About This Place
Fort Loramie is a village in Shelby County, Ohio, United States, along Loramie Creek. The population was 3,045 at the 2010 census. The village was founded in 1837.
In 1769 Pierre Loramie, a French-Canadian fur trader (and possibly a Jesuit missionary) built a trading post just north of the present-day village of Fort Loramie. Loramie traded in furs with the Wyandotte and Shawnee Indian tribes. During the 1782 campaign of General George Rogers Clark, Col. Benjamin Logan led an attack on the trading post, and it was burned to the ground.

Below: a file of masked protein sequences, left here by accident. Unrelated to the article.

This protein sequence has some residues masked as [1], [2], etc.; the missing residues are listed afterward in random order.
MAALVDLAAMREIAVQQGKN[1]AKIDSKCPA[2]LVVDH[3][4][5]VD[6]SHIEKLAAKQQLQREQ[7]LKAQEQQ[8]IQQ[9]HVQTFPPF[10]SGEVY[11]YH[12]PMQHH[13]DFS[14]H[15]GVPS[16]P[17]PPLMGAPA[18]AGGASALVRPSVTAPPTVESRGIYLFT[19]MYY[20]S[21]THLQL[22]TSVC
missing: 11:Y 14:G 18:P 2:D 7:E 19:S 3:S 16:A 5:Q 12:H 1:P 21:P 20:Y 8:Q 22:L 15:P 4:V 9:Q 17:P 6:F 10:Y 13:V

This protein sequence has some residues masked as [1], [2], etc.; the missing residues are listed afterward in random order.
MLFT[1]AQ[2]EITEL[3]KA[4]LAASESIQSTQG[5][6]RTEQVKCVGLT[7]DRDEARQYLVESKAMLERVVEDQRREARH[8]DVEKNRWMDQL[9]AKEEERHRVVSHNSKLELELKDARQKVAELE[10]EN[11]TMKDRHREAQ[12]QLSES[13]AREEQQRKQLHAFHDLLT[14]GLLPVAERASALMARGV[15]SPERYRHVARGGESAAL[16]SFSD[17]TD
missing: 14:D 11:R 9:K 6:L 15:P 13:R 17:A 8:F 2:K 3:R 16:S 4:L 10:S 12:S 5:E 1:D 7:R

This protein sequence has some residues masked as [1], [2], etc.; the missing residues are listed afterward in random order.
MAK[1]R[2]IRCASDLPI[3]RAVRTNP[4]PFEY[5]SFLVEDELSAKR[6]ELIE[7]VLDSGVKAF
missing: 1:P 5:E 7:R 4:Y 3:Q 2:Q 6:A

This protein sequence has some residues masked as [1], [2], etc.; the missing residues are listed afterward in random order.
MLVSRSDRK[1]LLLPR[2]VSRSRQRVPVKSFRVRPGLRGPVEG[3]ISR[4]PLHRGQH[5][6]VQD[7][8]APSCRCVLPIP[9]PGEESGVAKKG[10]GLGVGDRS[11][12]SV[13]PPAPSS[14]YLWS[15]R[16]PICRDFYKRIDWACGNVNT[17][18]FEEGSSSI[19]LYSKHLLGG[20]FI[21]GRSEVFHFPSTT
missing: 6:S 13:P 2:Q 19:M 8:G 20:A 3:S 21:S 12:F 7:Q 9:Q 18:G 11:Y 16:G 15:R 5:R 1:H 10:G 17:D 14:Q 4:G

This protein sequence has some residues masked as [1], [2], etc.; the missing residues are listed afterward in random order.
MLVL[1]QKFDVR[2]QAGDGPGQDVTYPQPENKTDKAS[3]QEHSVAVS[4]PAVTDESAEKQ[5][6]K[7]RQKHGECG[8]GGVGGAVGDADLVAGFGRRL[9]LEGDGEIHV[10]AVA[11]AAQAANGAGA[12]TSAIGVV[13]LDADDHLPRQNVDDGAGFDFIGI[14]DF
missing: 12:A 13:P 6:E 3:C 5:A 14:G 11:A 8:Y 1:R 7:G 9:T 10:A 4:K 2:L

In 1794, Anthony Wayne ordered the construction of Fort Loramie. It was located at the portage between St. Mary's River and modern-day Loramie's Creek. Wayne initially intended Fort Loramie to be an actual stockade, but after defeating the natives at the Battle of Fallen Timbers in August 1794, he determined a blockhouse and several storage buildings were more important. He now intended Fort Loramie to be a supply depot for American fortifications, including Fort Wayne, Fort Adams, and Fort Defiance, in modern-day northern Ohio. In December 1795, the American military finally completed construction of the buildings. During the War of 1812, Fort Loramie served as a supply depot for forts in northern Ohio as well as for military forces sent against the British in Michigan and Canada. In 1815, the United States sold Fort Loramie to James Furrow, who created a tavern and post office out of the buildings. In 1820, Furrow gave up the business. Despite this, a village had begun to form. Many people had moved from eastern Ohio, seeking better land and increased opportunity. Most of the early migrants were of German descent.